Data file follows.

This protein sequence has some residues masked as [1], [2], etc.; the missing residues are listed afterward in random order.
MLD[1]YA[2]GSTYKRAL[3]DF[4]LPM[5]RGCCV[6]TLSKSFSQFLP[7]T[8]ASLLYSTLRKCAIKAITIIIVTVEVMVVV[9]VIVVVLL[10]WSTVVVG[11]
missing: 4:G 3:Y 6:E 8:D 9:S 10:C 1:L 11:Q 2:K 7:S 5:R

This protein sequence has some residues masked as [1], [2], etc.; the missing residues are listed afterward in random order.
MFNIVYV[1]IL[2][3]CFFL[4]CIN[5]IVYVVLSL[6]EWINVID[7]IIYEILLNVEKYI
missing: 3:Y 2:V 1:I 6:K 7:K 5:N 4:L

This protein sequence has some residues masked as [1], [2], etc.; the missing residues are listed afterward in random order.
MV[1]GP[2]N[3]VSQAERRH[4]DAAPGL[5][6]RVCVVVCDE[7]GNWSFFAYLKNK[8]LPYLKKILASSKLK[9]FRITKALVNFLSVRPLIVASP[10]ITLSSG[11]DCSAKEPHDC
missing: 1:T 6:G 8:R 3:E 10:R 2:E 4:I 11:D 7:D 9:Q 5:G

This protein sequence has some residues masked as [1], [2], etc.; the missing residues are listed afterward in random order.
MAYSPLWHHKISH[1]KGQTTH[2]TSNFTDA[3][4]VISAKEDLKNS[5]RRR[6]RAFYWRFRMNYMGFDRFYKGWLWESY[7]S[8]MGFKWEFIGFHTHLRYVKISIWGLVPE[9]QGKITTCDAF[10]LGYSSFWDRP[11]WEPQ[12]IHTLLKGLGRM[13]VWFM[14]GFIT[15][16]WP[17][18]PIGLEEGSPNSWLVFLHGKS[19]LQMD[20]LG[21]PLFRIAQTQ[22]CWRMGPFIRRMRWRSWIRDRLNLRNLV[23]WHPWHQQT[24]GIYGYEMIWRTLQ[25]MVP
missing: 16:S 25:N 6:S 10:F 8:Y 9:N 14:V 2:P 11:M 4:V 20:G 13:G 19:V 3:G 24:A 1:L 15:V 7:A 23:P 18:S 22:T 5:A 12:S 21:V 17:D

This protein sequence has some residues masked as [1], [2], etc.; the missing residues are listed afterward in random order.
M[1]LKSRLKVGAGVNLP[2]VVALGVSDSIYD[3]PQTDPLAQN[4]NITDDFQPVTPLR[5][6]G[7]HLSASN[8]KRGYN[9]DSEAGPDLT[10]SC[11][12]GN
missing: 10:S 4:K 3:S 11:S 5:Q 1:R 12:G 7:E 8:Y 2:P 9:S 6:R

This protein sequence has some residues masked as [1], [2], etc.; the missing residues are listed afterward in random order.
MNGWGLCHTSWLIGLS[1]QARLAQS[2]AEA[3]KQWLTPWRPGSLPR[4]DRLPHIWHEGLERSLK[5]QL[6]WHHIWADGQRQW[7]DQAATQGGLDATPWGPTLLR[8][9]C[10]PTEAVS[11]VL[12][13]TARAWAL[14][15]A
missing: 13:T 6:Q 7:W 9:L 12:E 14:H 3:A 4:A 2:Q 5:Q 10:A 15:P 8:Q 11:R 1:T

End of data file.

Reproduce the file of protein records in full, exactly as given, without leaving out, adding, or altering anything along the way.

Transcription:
This protein sequence has some residues masked as [1], [2], etc.; the missing residues are listed afterward in random order.
MLD[1]YA[2]GSTYKRAL[3]DF[4]LPM[5]RGCCV[6]TLSKSFSQFLP[7]T[8]ASLLYSTLRKCAIKAITIIIVTVEVMVVV[9]VIVVVLL[10]WSTVVVG[11]
missing: 4:G 3:Y 6:E 8:D 9:S 10:C 1:L 11:Q 2:K 7:S 5:R

This protein sequence has some residues masked as [1], [2], etc.; the missing residues are listed afterward in random order.
MFNIVYV[1]IL[2][3]CFFL[4]CIN[5]IVYVVLSL[6]EWINVID[7]IIYEILLNVEKYI
missing: 3:Y 2:V 1:I 6:K 7:K 5:N 4:L

This protein sequence has some residues masked as [1], [2], etc.; the missing residues are listed afterward in random order.
MV[1]GP[2]N[3]VSQAERRH[4]DAAPGL[5][6]RVCVVVCDE[7]GNWSFFAYLKNK[8]LPYLKKILASSKLK[9]FRITKALVNFLSVRPLIVASP[10]ITLSSG[11]DCSAKEPHDC
missing: 1:T 6:G 8:R 3:E 10:R 2:E 4:I 11:D 7:D 9:Q 5:G

This protein sequence has some residues masked as [1], [2], etc.; the missing residues are listed afterward in random order.
MAYSPLWHHKISH[1]KGQTTH[2]TSNFTDA[3][4]VISAKEDLKNS[5]RRR[6]RAFYWRFRMNYMGFDRFYKGWLWESY[7]S[8]MGFKWEFIGFHTHLRYVKISIWGLVPE[9]QGKITTCDAF[10]LGYSSFWDRP[11]WEPQ[12]IHTLLKGLGRM[13]VWFM[14]GFIT[15][16]WP[17][18]PIGLEEGSPNSWLVFLHGKS[19]LQMD[20]LG[21]PLFRIAQTQ[22]CWRMGPFIRRMRWRSWIRDRLNLRNLV[23]WHPWHQQT[24]GIYGYEMIWRTLQ[25]MVP
missing: 16:S 25:N 6:S 10:F 8:Y 9:N 14:V 2:P 11:M 4:V 20:G 13:G 19:V 3:G 24:A 1:L 15:V 7:A 23:P 18:S 22:T 5:A 12:S 21:V 17:D

This protein sequence has some residues masked as [1], [2], etc.; the missing residues are listed afterward in random order.
M[1]LKSRLKVGAGVNLP[2]VVALGVSDSIYD[3]PQTDPLAQN[4]NITDDFQPVTPLR[5][6]G[7]HLSASN[8]KRGYN[9]DSEAGPDLT[10]SC[11][12]GN
missing: 10:S 4:K 3:S 11:S 5:Q 1:R 12:G 7:E 8:Y 2:P 9:S 6:R

This protein sequence has some residues masked as [1], [2], etc.; the missing residues are listed afterward in random order.
MNGWGLCHTSWLIGLS[1]QARLAQS[2]AEA[3]KQWLTPWRPGSLPR[4]DRLPHIWHEGLERSLK[5]QL[6]WHHIWADGQRQW[7]DQAATQGGLDATPWGPTLLR[8][9]C[10]PTEAVS[11]VL[12][13]TARAWAL[14][15]A
missing: 13:T 6:Q 7:W 9:L 12:E 14:H 3:A 4:A 2:Q 5:Q 10:A 15:P 8:Q 11:R 1:T